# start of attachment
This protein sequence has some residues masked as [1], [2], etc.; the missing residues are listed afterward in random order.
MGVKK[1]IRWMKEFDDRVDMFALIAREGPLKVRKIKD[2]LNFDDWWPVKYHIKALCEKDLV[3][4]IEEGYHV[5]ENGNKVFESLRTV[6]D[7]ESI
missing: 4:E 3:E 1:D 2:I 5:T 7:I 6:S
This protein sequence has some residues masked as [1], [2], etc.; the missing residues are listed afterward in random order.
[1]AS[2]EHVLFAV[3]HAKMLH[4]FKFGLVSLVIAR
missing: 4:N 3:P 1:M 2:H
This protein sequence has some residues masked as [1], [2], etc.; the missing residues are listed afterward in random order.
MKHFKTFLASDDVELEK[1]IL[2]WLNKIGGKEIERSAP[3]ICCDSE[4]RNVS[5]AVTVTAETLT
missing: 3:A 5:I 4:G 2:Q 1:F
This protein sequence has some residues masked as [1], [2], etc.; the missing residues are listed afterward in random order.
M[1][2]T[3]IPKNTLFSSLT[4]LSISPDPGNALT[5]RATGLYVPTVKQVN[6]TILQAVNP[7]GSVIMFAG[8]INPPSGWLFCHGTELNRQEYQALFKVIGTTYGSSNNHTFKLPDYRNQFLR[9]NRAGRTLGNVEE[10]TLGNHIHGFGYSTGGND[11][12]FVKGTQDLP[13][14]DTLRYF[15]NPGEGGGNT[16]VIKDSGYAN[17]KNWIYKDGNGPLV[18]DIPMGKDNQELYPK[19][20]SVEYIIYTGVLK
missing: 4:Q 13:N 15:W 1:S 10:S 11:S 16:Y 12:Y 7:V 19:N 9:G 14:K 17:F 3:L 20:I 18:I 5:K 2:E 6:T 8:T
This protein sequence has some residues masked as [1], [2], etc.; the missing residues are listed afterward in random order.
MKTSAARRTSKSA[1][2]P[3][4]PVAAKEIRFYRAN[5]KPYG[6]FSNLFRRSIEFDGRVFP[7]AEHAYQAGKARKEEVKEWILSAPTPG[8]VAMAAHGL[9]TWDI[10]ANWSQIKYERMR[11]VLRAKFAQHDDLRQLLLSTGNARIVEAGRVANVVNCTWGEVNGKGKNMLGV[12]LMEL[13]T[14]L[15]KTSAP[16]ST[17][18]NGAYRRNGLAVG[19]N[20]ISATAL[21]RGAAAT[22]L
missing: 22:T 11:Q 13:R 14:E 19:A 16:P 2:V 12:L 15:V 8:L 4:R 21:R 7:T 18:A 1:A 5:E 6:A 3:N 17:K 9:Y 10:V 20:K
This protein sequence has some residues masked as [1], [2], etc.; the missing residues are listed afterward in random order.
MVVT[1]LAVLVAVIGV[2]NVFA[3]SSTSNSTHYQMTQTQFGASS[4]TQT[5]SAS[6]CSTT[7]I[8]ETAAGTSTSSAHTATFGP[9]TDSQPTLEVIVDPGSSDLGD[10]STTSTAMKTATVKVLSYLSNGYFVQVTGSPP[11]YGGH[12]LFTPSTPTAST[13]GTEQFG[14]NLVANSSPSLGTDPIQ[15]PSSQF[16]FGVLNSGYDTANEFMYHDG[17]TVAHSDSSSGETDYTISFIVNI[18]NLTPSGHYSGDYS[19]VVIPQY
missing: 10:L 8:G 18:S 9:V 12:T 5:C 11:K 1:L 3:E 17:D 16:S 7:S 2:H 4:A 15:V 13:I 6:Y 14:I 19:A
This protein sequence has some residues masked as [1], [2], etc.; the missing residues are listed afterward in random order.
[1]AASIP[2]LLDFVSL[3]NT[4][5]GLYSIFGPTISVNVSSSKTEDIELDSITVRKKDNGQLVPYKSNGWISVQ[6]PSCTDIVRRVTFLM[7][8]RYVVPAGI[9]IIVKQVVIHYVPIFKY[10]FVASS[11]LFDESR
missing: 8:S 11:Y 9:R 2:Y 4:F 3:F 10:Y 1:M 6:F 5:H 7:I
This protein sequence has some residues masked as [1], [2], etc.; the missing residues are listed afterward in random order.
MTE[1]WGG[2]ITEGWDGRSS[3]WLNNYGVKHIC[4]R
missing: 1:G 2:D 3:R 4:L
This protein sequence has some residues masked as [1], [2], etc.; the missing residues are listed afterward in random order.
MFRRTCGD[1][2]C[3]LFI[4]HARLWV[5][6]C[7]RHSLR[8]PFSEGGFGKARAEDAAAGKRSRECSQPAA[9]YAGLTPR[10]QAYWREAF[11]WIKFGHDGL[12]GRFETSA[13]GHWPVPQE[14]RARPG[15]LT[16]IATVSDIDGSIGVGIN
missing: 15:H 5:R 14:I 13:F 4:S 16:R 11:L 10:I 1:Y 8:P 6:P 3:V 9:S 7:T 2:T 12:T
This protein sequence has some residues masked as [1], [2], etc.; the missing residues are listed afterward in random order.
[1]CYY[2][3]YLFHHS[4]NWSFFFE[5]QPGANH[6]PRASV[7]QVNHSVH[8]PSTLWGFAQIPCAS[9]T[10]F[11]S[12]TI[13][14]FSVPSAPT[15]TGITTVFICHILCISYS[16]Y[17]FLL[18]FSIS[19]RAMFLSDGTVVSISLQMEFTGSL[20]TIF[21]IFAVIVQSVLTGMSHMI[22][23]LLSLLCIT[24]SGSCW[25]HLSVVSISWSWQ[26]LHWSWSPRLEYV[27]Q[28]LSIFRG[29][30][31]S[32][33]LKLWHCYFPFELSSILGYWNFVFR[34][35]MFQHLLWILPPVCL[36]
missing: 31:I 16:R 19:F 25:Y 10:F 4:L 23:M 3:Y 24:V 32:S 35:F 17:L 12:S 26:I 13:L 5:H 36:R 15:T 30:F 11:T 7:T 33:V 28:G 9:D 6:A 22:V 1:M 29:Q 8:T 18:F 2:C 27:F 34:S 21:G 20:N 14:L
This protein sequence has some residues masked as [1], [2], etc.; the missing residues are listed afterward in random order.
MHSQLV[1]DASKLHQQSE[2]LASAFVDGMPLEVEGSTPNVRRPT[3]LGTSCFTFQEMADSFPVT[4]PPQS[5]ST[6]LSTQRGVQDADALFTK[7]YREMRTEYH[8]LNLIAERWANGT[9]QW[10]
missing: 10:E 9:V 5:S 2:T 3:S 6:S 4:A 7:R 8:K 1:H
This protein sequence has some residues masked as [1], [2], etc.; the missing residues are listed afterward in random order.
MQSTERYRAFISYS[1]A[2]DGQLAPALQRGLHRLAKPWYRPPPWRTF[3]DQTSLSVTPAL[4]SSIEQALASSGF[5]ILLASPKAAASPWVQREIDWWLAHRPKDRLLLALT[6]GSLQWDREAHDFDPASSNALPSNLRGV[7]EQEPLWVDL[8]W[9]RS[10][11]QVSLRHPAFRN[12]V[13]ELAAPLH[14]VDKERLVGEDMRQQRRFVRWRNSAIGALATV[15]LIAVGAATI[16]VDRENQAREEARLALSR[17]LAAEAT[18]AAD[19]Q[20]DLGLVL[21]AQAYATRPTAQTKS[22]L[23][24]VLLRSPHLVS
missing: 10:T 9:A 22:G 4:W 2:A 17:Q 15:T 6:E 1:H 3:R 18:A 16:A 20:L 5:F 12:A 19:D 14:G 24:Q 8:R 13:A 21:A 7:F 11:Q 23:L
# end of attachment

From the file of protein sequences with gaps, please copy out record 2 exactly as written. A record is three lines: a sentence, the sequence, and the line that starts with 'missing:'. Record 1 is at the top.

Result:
This protein sequence has some residues masked as [1], [2], etc.; the missing residues are listed afterward in random order.
[1]AS[2]EHVLFAV[3]HAKMLH[4]FKFGLVSLVIAR
missing: 4:N 3:P 1:M 2:H